What are the research ethics of the BBC’s ‘undercover voters’?

Last week the BBC launched what it is calling its ‘undercover voters’ – 24 fictional characters it has created social media profiles for – with the aim of “getting visibility of the whole of social media” in the run-up to the general election in July.

At first glance, these characters sound rather like the social media avatars that Revealing Reality has pioneered the use of in research into people’s experiences online, initially in Pathways: How digital design puts children at risk and subsequently in other work, including a pilot study for Ofcom exploring the use of social media avatars in research. As a result of that work, the online regulator confirmed that “used carefully, and designed appropriately, these approaches could be valuable tools to use alongside our existing research and intelligence gathering”.

The BBC is emphasising that its fictional characters are based on research – using a new classification of British voters by the National Centre for Social Research. What we don’t know is how the corporation has turned these voter types into its undercover voters’ social media accounts.

A screenshot of a post on X by Marianna Spring, which reads: 'Listen, read and watch my investigative reports on the UK Undercover voters across online, Newscast, News at Six and Ten - as well as Today on Radio 4, 5live, social and lots more! Here I am on Politics Live talking about how a clip of their prog was edited & tactics at play.' Below the words is a still image of Marianna Spring presenting in front of a backdrop saying 'Undercover Voters'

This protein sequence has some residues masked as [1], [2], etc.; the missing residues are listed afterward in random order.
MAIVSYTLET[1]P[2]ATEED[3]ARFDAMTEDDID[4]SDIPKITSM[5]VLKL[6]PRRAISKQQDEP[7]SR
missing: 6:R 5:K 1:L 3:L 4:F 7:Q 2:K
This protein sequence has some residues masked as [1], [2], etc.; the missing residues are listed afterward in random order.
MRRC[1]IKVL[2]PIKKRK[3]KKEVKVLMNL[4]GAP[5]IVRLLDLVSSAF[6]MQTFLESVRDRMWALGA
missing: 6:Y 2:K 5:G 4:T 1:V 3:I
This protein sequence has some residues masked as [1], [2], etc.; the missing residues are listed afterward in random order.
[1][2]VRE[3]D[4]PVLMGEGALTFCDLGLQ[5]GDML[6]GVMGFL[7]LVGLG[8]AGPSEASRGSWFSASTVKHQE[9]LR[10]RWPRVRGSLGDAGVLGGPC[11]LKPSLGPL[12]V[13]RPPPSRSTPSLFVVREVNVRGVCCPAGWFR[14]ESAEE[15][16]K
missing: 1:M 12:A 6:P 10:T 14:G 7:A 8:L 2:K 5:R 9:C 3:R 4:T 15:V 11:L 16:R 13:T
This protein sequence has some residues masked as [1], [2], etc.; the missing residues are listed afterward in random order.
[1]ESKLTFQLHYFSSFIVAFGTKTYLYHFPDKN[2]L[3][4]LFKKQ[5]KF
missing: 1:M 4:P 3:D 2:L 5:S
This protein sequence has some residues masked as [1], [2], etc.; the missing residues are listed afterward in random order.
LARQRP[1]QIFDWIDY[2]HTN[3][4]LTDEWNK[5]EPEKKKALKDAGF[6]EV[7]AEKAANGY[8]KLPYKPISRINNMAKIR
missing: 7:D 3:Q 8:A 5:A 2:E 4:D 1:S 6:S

A post on X by BBC disinformation and social media correspondent Marianna Spring promoting the Undercover Voters

NatCen has identified six “voter types”, which it says “move beyond the classic markers of left and right to create a more nuanced understanding of the dividing lines in British politics”, informed by the British Social Attitudes survey and other shared characteristics.

The 24 undercover voters “live” in eight different constituencies in the UK, selected by the BBC. NatCen says it advised the BBC “on which voter types would be more likely in each of the eight constituencies that the BBC selected” as well as “the likelihood of views and traits”.

But NatCen makes clear “the final views they hold, their demographic traits, their back stories and what they follow by social media are all journalistic decisions made by the BBC”.

How the BBC has taken NatCen’s voter ‘types’ – or the additional traits and back stories the corporation has overlaid – and translated their characteristics into what the fictional social media accounts follow, like, hover over, or otherwise engage with on social media remains unknown. And it is these decisions that determine what these profiles ‘see’.

The BBC’s disinformation and social media correspondent Marianna Spring has said the accounts are private and have no ‘friends’, and she has said she is using VPNs to “locate” the social media accounts in relevant geographical locations. But beyond this, we don’t know how she is, in her words, “feeding the algorithm”.